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HUAWEI files lawsuit against the U.S. over government equipment ban

HUAWEI officials said the U.S. offered no evidence that the firm sends data to the Chinese government or is a security risk.

Published onMarch 7, 2019

The HUAWEI logo.

Huawei is finally striking back at the U.S. government over claims that the China-based smartphone and telecommunications company is a security risk. The company filed a lawsuit in a Texas federal court, claiming the U.S. government overstepped its bounds when it banned the use of HUAWEI’s equipment by government agencies.

Bloomberg reports that the company’s lawsuit is going after a specific provision in the 2019 National Defense Authorization Act. That provision bans any U.S government agency, or any company that is either a government contractor or receives a government loan or grant, from using equipment made by HUAWEI and ZTE. The lawsuit claims that this ban is unconstitutional because it singled out HUAWEI for punishment without a fair trial.

HUAWEI held a press conference in China to announce the lawsuit, which was live-streamed on its YouTube channel. Rotating chairman Guo Ping claimed during the event that the U.S. government had hacked into its company servers, stealing private emails and source code (see 4:13 in the above video), but offered no evidence of these actions.

U.S. lawmakers have claimed for some time now that HUAWEI uses its smartphones and telecommunications hardware to spy on the U.S. and that data obtained by the firm’s products is sent to the Chinese government. HUAWEI has repeatedly denied these claims, and today’s press event was no different. Company officials stated during the conference that the U.S. offered no evidence that the firm sends data to the Chinese government or is any kind of security risk.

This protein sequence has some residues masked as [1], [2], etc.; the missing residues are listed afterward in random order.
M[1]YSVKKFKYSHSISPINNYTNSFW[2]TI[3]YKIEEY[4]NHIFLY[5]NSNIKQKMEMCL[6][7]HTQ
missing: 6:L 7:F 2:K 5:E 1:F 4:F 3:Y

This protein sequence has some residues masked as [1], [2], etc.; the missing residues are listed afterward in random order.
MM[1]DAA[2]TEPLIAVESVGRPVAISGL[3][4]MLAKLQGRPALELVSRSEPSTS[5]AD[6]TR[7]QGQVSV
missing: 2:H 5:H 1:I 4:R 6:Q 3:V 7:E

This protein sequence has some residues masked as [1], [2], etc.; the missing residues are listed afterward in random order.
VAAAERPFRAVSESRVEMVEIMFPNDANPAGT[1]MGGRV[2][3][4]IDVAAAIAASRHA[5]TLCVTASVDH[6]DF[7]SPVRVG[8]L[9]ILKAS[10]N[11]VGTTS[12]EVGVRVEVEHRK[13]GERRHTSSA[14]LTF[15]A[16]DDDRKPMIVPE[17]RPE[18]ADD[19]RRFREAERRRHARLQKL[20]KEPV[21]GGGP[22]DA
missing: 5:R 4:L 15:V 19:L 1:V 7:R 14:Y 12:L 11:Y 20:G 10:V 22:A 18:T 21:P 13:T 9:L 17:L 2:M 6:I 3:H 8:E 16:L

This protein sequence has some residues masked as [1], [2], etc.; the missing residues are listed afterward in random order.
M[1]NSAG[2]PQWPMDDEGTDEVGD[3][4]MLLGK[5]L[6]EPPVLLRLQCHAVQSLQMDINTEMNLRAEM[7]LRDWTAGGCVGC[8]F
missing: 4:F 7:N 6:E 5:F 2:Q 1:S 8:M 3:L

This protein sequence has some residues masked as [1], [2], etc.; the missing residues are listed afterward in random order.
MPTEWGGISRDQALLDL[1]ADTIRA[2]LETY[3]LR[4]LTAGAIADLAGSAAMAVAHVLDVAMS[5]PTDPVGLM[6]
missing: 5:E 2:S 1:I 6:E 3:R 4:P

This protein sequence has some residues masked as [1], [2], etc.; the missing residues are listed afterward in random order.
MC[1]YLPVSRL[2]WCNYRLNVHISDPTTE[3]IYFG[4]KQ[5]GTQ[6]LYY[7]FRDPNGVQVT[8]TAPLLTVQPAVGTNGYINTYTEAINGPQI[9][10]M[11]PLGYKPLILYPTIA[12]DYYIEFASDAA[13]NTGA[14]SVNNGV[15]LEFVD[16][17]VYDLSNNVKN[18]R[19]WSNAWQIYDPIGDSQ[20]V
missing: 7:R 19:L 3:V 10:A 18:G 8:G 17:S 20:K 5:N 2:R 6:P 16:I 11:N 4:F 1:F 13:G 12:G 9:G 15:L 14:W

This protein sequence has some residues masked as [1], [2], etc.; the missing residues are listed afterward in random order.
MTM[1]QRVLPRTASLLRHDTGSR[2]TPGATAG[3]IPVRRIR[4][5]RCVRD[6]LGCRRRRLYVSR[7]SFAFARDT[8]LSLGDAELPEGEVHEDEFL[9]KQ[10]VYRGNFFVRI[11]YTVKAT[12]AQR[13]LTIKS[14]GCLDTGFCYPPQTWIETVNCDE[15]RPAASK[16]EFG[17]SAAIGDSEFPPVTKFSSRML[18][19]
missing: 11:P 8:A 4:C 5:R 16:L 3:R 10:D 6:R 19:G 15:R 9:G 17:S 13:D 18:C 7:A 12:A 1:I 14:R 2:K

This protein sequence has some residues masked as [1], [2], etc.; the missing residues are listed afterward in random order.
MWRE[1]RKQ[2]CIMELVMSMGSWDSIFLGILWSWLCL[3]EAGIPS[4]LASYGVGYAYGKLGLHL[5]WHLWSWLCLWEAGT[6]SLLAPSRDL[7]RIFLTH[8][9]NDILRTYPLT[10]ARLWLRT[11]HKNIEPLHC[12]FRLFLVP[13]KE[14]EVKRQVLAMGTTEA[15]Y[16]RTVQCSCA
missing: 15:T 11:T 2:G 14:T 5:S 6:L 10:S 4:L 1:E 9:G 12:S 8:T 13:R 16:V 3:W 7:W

If HUAWEI has a security problem, what exactly is it?
The HUAWEI logo.

The lawsuit is just the latest shot fired in the legal and political war between HUAWEI and the U.S. government. It comes a few months after the firm’s chief financial officer Meng Wanzhou was arrested in Canada, at the request of Washington. The U.S. seeks to extradite Meng over charges of circumventing trade sanctions against Iran. Meng is current out on bail, but has to wear an ankle bracelet.

On a less serious note, almost all executives speaking at the press conference were reading their lines from the company’s upcoming Mate X foldable phone. The foldable device, which debuted at MWC 2019, doesn’t have a firm release date yet. However, HUAWEI has mooted a “mid-summer” launch, with June being eyed as the earliest launch month.

NEXT: The many flavors of Android — A look at the major Android skins

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